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I'm a weakling

Discussion in 'Weight Training/Bulking' started by balbo, Jan 31, 2004.

  1. balbo

    balbo Well-Known Member

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    I've tried doing weight training for the longest time, usually only going for about a couple of weeks and then giving up for a few months. I usually give up because I'm discouraged by my pec, shoulder, and tricep performance. Those three areas are extremely weak relatively compared to my biceps, back or legs. I hate to admit this but I can't do more than 30 lbs on a barbell for more then 1 rep of 5. If anybody can help me with a routine that can help me improve this, I would greatly appreciate it.
     
  2. SCHTEEVIE

    SCHTEEVIE Well-Known Member

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    the amount of weight you lift is relative to no one but yourself.
    the type of routine you need should be based on your goals - not your perceived level of "weakness"

    post your specs (height, age, weight) and goals, then maybe we can help you set up a routine and diet.

    I suggest you read the bulking guide for a start.
     
  3. freelancer

    freelancer Well-Known Member

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    hey balbo im the same way, im thinking i should just build muscle first so i thinking of increasing the weights and lowering the reps. does anyone thing that might help
     
  4. balbo

    balbo Well-Known Member

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    well, I'm 5'11", 210 lbs and I'm a 20 year old. As far as goals, I'm working on losing some weight (down 10 lbs from my long running 220 lbs) and I'm working towards 175-180 lbs. As far as weight training, I would like to at least bench my future weight. I guess that's about it
     
  5. HobbesAB

    HobbesAB Well-Known Member

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    Lift hard, lift heavy. The gains will come even if you're on a cut since you're a newbie to weight training. when you're done cutting, start bulking. Read schteevie's sticky first and then start eating (clean). Train, eat, rest, and eat some more. Repeat.
     
  6. Tiger King

    Tiger King Well-Known Member

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    Okay, no offense but a "couple of weeks" is not the "longest time" and quite frankly is nothing in the grand time scheme of getting in shape.

    You need to do it consistently for at least two months before you will notice considerable changes.
     
  7. Maximus

    Maximus Guest

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    No I think he means he's been doing the 2 weeks on, 2 months off routine for the longest time. Balbo, I think you're trying to lift with your mind and not your muscles. Remember, this isn't the Matrix. Here, you have to push and sweat to bend the spoon, not will it. I'm positive you can lift more than you think, but you're letting your mind tell you that you've had enough. Try the Max-OT method of weight training and increase your intensity level and I think you'll start seeing results in no time.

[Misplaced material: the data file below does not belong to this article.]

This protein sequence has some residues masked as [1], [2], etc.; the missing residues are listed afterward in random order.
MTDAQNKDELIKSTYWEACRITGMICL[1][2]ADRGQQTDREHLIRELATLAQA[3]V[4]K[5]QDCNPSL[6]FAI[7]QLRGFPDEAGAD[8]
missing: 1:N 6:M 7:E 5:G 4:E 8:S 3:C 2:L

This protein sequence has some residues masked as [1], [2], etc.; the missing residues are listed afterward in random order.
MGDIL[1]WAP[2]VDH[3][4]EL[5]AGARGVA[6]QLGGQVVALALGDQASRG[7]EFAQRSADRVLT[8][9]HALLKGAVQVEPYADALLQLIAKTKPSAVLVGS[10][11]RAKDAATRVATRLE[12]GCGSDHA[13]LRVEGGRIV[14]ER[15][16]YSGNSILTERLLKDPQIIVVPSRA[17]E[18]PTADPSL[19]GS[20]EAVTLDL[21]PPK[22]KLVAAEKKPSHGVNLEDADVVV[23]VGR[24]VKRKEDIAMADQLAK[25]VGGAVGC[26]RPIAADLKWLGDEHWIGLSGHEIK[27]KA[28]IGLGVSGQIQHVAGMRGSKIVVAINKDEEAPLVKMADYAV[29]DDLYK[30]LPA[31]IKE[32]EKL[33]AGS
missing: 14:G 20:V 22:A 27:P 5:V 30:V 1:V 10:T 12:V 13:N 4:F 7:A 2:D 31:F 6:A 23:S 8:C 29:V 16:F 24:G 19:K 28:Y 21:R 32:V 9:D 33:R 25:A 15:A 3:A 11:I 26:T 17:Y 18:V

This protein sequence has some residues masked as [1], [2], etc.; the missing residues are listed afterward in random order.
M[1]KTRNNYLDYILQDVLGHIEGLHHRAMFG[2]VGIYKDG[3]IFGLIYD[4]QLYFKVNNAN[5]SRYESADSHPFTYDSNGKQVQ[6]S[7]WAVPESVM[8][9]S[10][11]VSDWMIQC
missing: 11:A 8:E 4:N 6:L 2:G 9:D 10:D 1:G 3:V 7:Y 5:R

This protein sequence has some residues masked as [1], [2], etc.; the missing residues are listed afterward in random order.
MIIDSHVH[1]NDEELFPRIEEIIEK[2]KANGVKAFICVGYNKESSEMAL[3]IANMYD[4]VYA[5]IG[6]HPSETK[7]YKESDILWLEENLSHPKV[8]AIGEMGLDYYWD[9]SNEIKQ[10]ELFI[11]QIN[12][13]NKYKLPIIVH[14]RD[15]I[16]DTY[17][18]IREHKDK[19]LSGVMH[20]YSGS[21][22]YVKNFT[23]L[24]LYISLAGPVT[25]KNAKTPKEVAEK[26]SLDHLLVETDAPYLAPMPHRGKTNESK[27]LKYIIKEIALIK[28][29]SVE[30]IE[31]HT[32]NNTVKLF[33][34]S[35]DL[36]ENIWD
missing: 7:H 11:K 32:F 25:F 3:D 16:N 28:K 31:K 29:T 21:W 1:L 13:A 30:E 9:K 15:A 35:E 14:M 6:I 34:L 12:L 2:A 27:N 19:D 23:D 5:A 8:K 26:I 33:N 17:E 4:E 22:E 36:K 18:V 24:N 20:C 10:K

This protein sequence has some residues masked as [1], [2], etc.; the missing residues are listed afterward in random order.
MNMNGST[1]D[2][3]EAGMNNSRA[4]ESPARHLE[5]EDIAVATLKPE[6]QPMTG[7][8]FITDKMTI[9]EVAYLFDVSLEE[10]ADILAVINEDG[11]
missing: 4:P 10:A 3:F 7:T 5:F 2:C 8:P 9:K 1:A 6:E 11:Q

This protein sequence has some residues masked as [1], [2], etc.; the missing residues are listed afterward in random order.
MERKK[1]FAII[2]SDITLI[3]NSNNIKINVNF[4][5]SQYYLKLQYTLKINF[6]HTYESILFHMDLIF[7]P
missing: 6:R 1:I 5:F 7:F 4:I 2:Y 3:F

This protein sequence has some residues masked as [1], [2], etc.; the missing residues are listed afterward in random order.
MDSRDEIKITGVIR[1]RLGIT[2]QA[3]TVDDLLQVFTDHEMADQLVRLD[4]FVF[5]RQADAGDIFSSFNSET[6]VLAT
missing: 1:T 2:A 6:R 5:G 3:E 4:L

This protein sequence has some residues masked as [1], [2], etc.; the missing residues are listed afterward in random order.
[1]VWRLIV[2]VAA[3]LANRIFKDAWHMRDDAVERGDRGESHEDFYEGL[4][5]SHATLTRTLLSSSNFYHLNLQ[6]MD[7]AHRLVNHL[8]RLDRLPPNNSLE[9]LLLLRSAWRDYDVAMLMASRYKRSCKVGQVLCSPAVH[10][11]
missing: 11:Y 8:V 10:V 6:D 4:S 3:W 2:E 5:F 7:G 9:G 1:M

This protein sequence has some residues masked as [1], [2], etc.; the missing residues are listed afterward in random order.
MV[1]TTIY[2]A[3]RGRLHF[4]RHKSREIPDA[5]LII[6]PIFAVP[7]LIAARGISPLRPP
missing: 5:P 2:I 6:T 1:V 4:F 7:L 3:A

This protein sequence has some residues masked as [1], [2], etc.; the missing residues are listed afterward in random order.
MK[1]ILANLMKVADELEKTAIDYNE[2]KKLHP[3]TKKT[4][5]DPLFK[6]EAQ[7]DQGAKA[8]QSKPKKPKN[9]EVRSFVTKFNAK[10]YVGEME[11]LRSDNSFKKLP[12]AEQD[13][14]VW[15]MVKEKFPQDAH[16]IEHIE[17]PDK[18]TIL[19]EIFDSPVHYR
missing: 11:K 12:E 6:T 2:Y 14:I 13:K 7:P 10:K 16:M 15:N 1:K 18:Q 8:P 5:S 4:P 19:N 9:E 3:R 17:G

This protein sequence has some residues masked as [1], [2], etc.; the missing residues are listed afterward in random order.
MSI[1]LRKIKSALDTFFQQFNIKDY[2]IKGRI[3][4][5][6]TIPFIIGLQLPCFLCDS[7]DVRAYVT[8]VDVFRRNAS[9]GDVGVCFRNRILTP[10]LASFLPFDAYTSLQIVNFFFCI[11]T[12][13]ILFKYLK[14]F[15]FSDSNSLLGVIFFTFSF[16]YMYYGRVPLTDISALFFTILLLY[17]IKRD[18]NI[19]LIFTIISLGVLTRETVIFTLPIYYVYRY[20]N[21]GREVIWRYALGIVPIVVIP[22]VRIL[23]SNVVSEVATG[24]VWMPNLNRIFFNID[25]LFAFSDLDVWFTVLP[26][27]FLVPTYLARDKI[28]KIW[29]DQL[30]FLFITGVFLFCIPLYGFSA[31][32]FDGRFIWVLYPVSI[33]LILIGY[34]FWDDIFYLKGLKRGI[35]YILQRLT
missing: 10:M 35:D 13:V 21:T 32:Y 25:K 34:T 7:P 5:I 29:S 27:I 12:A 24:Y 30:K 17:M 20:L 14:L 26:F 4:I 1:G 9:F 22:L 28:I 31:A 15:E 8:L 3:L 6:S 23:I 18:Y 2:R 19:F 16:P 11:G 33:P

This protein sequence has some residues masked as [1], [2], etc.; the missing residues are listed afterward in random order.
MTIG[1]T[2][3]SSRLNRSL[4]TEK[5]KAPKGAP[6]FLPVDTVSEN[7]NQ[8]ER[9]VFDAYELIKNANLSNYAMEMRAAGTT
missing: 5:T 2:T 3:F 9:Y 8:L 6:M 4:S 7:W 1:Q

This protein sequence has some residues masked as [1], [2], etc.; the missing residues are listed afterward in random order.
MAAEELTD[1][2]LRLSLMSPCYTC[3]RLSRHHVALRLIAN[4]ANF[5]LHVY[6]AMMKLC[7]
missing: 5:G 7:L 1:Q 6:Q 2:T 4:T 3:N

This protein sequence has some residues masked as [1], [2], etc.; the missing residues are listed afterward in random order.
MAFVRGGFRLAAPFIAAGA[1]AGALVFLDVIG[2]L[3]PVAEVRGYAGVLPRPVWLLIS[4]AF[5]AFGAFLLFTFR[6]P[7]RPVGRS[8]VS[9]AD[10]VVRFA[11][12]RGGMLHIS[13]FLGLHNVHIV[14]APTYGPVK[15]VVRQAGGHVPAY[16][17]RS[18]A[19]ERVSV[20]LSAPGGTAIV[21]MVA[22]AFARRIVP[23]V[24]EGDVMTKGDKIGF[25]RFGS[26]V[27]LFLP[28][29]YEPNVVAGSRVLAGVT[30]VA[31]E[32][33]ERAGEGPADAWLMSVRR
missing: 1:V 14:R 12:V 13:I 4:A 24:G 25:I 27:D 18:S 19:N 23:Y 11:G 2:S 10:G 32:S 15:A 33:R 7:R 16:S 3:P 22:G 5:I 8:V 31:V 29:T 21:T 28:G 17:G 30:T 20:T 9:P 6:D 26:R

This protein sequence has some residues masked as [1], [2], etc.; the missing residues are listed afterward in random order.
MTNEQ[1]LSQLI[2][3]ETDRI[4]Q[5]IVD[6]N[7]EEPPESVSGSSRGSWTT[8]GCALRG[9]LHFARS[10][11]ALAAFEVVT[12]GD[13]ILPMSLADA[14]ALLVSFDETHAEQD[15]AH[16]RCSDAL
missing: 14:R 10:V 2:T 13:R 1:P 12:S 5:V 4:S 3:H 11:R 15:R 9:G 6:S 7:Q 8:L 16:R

8. balbo

    balbo Well-Known Member

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    what I meant by a long time is that I've attempted to start weight lifting for a long time, not that the two weeks of actually doing it was the long time. I've tried to start working out for the past 3 years but only do so in intervals of 2 weeks and then give up, then I start up again after a while. Does that make sense or am I just talking stupid?
     
  9. Banditfist

    Banditfist Well-Known Member

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    In two weeks you are not giving your mucles enough time to grow. The biggest part I see if that in two weeks, you have already gone through the toughest part of getting through the initial soreness that you experience starting up.

    You have to stay motivated; Look at John, come here and read up/ask questions. Getting a work out partner can be key to making gains and keeping you motivated to maintain a workout even when you don't feel like doing it. Make a plan and execute that plan.
     
  10. haven97

    haven97 Well-Known Member

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    Dude we all started weak at first. Even the bigest guy at the gym once was weak. I can bench 225 bb and flat press 80-85 db now but I remember the first time I was doing benches and put up 105 bb and flat press 30 db. I could hardly do 5 reps of each. Just keep at it and you will get there!
     

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